What does L and R indicate on headphones


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Hello,

It was more or less by chance that I saw the small USB speakers connected to my notebook today. I saw that the two speakers are labeled L and R on the front. At the same moment, I remembered that all of my headphones (hi-fi system, MP3 player, cell phone, etc.) are labeled that way.

But it doesn't matter whether I put L in the left ear and R in the right or does it really have a technical o. Reason why i should pay attention?

It doesn't really matter, it could of course be that, for example, some effect occurs that should consciously go from left to right, and then go from right to left for you.

It doesn't really matter, it could of course be that, for example, some effect occurs that should consciously go from left to right, and then go from right to left for you.


Okay, thank you for the quick answer.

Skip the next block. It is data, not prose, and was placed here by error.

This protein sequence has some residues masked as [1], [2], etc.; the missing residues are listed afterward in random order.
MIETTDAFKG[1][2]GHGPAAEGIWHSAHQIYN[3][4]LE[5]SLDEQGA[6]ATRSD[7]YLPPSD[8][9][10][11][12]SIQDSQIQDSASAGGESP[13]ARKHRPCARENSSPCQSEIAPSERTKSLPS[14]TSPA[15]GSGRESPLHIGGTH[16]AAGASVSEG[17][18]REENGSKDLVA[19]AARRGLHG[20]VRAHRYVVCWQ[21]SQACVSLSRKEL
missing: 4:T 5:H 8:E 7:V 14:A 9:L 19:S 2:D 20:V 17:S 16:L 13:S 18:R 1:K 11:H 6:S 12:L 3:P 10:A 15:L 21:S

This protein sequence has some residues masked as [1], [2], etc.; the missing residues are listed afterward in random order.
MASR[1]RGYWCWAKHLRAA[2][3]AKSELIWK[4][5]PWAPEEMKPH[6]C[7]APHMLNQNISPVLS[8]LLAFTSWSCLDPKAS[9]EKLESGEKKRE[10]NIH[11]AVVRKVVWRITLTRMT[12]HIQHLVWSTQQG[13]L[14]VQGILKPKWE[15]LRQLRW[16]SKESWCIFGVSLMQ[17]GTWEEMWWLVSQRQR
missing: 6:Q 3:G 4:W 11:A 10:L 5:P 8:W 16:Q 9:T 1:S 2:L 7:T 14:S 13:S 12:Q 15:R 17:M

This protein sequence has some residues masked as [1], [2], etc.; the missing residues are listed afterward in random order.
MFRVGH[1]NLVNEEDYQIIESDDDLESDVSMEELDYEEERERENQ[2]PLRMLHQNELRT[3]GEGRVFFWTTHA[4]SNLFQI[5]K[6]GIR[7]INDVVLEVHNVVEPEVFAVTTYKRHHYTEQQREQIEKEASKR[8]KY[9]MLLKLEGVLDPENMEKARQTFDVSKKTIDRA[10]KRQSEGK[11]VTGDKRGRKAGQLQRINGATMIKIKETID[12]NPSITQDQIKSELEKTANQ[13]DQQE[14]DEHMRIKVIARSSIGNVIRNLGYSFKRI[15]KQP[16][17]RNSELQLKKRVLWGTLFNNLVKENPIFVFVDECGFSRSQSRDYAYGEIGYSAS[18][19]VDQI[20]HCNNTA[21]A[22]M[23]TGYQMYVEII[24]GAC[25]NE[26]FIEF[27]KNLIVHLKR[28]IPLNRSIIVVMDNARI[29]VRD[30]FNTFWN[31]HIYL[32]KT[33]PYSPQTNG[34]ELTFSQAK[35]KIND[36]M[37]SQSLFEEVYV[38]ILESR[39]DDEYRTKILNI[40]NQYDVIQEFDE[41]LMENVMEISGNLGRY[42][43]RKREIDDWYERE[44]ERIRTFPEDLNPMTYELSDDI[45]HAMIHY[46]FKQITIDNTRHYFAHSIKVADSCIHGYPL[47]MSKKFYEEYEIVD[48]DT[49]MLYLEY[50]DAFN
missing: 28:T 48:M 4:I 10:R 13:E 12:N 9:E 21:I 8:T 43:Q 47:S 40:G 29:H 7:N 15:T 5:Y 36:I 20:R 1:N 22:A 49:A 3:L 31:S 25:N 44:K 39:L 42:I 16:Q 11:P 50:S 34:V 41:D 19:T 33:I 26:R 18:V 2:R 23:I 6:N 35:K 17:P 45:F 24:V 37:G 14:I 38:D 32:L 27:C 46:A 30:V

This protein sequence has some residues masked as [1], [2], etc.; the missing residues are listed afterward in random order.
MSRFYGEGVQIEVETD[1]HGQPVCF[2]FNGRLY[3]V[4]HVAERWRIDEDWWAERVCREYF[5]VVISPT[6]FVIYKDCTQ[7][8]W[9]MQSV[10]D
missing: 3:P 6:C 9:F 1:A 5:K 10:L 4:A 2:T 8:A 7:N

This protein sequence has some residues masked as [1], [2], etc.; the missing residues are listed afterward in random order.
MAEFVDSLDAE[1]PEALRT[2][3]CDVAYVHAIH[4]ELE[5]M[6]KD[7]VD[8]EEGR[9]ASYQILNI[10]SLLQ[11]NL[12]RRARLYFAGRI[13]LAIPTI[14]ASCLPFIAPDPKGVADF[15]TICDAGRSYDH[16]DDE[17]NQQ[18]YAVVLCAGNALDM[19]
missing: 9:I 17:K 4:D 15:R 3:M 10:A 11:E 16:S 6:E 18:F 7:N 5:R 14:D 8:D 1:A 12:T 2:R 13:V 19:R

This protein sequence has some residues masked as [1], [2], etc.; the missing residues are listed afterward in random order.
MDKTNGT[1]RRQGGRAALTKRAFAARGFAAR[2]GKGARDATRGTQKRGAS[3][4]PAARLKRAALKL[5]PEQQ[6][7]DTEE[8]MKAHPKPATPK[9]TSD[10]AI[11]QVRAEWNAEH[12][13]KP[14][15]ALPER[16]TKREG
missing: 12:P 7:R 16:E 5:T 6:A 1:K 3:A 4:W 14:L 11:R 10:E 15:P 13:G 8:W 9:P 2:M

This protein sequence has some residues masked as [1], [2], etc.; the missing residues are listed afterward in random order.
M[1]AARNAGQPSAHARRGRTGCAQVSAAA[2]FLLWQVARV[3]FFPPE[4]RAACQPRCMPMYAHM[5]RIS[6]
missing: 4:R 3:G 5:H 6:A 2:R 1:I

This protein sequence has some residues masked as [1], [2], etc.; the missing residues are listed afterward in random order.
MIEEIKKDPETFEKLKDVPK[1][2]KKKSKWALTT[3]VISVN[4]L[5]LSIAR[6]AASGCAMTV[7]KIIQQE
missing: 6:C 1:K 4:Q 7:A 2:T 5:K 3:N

That would be z. B. also with PC games, right? The sound or the like is in the game on the left side, but can it be heard in the right speaker if they are not correctly positioned?

In e.g. Winamp can switch from stereo to just one speaker. And with some pieces of music there are really differences - with you, however, reversed;)

In e.g. Winamp can switch from stereo to just one speaker. And with some pieces of music there are really differences - with you, however, reversed;)


Why should you only switch to one loudspeaker and how far are there differences?

Why should you only switch to one loudspeaker and how far are there differences?

Simulation of mono, although of course there is no real mono, since you simply fade out the other channel, which would of course still be heard with mono.

It is not really a channel that is faded out, but both channels are added together

But it doesn't matter whether I put L in the left ear and R in the right or does it really have a technical o. Reason why i should pay attention?

you have probably heard of stereo sound, haven't you?

2 different channels are used, one for the left and one for the right speaker. if you swapped these now, the whole effort was of course pointless.

It is not really a channel that is faded out, but both channels are added together

Ah, well then of course it's different, but is there also dual mono?

I found two plugins for Winamp, but then the left speaker is extremely noisy because these plugins probably cause problems.